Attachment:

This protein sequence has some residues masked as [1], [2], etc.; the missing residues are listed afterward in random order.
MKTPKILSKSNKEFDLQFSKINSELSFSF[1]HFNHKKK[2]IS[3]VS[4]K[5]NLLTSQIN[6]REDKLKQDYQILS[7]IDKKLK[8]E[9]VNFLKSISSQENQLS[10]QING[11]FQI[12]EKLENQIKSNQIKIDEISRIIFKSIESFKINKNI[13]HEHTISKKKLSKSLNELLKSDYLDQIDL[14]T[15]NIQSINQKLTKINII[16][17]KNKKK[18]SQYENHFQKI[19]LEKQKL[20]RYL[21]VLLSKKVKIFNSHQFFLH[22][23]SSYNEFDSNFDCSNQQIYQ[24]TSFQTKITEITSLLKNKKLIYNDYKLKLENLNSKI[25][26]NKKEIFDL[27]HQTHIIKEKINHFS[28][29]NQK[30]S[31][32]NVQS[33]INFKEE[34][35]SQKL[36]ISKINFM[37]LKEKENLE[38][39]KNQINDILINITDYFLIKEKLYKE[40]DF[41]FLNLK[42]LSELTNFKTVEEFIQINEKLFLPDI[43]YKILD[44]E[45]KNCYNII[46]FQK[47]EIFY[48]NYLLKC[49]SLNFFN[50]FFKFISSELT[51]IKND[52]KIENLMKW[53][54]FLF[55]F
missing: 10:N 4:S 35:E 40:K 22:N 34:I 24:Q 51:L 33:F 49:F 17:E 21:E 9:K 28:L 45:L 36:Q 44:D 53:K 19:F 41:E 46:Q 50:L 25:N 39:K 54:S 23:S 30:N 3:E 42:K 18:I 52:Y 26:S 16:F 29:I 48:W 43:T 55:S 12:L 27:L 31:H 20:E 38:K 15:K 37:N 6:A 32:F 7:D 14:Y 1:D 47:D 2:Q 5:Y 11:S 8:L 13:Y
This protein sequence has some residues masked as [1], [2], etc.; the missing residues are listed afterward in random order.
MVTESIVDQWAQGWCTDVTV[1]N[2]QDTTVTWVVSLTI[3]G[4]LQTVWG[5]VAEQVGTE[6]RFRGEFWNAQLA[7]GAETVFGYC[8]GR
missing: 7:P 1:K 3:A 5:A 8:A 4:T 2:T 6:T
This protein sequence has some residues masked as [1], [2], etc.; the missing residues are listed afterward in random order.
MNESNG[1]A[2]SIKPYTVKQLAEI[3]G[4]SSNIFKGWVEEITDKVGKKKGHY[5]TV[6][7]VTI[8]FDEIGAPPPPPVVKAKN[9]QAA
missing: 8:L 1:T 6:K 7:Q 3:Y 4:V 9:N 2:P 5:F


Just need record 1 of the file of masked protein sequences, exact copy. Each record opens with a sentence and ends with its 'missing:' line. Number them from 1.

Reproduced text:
This protein sequence has some residues masked as [1], [2], etc.; the missing residues are listed afterward in random order.
MKTPKILSKSNKEFDLQFSKINSELSFSF[1]HFNHKKK[2]IS[3]VS[4]K[5]NLLTSQIN[6]REDKLKQDYQILS[7]IDKKLK[8]E[9]VNFLKSISSQENQLS[10]QING[11]FQI[12]EKLENQIKSNQIKIDEISRIIFKSIESFKINKNI[13]HEHTISKKKLSKSLNELLKSDYLDQIDL[14]T[15]NIQSINQKLTKINII[16][17]KNKKK[18]SQYENHFQKI[19]LEKQKL[20]RYL[21]VLLSKKVKIFNSHQFFLH[22][23]SSYNEFDSNFDCSNQQIYQ[24]TSFQTKITEITSLLKNKKLIYNDYKLKLENLNSKI[25][26]NKKEIFDL[27]HQTHIIKEKINHFS[28][29]NQK[30]S[31][32]NVQS[33]INFKEE[34][35]SQKL[36]ISKINFM[37]LKEKENLE[38][39]KNQINDILINITDYFLIKEKLYKE[40]DF[41]FLNLK[42]LSELTNFKTVEEFIQINEKLFLPDI[43]YKILD[44]E[45]KNCYNII[46]FQK[47]EIFY[48]NYLLKC[49]SLNFFN[50]FFKFISSELT[51]IKND[52]KIENLMKW[53][54]FLF[55]F
missing: 10:N 4:S 35:E 40:K 22:N 34:I 24:Q 51:L 33:F 49:F 17:E 21:E 9:K 28:L 45:L 36:Q 44:D 53:K 19:F 41:E 46:Q 50:L 25:N 39:K 54:S 23:S 30:N 3:E 42:K 18:I 52:Y 26:S 16:F 29:I 48:W 43:T 55:S 12:L 27:L 31:H 20:E 38:K 15:K 37:N 6:A 32:F 7:D 14:Y 1:D 47:D 2:Q 5:Y 11:S 8:L 13:Y